Page 115 - Wiggin's steam trap for shutting in steam, but providing for the escape of water from steam coils and radiators. It consists of a box, connected at A with the end of the coil or the waste-pipe, having an outlet at B and furnished with a hollow valve D, the bottom of which is composed of a flexible diaphragm. Valve is filled with liquid, and hermetically sealed, and its diaphragm rests upon a bridge over the outlet-pipe. The presence of steam in the outer box so heats the water in valve that the diaphragm...
Page 79 - P is a pulley fixed to the great wheel of the going part, and roughened, to prevent a rope or chain hung over it from slipping. A similar pulley rides on another arbor, p, which may be the arbor of the great wheel of the striking part, and attached by a ratchet and click to that wheel, or to clock-frame, if there is no striking part.
Page 99 - Upper or drawing edge of blade and back of movable legs should intersect center of joint. Geometrical diagram indicates mode of setting instrument, legs forming it may form unequal angles with blade. At either end of dotted line crossing central, a pin is inserted vertically for instrument to work against. Supposing it to be inconvenient to produce the convergent lines until they intersect, even temporarily, for the purpose of setting the instrument as shown, a corresponding convergence may be found...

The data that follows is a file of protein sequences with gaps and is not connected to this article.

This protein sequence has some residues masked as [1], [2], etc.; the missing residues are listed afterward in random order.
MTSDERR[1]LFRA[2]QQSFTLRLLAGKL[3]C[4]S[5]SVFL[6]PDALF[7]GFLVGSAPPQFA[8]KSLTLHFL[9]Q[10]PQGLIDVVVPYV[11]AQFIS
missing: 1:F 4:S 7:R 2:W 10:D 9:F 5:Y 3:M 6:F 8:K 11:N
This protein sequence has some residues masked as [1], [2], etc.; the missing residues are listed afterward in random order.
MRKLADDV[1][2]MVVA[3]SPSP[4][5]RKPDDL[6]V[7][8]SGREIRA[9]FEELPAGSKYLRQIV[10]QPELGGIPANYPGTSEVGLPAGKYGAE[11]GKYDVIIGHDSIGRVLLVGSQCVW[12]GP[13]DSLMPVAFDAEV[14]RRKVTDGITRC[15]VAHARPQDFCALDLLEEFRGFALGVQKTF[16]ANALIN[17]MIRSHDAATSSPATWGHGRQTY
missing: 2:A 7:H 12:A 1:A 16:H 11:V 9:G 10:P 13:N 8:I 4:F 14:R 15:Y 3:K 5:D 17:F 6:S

Page 121 - B, be made to gear with the wheel, D, which like the wheel, A, is concentric with the frame, we have an epicyclic train of which the wheels at both extremities are concentric with the frame. In this train we may either communicate the driving motion to the arm and one extreme wheel, in order to produce an aggregate rotation of the other extreme wheel, or motion may be given to the two extreme wheels, A and D, of the train, and the aggregate motion will thus be communicated to the arm.
Page 117 - The cable or rope wound on the barrel of the capstan is hauled in by turning the capstan on its axis by means of hand-spikes or bars inserted into holes in the head. The capstan is prevented from turning back by a pawl attached to its lower part and working in a circular ratchet on the base. 492. Boat-detaching hook (Brown & Level's). The upright standard is secured to the boat, and the tongue hinged to its upper end enters an eye in the level which works on a fulcrum at the middle of the standard....
Page 63 - Arranged as shown, if we trace the lines of a plan with the point, B, the pencil will reproduce it double the size. By shifting the slide attached to the fixed point, C, and the slide carrying the pencil along their respective arms, the proportion to which the plan is traced will be varied.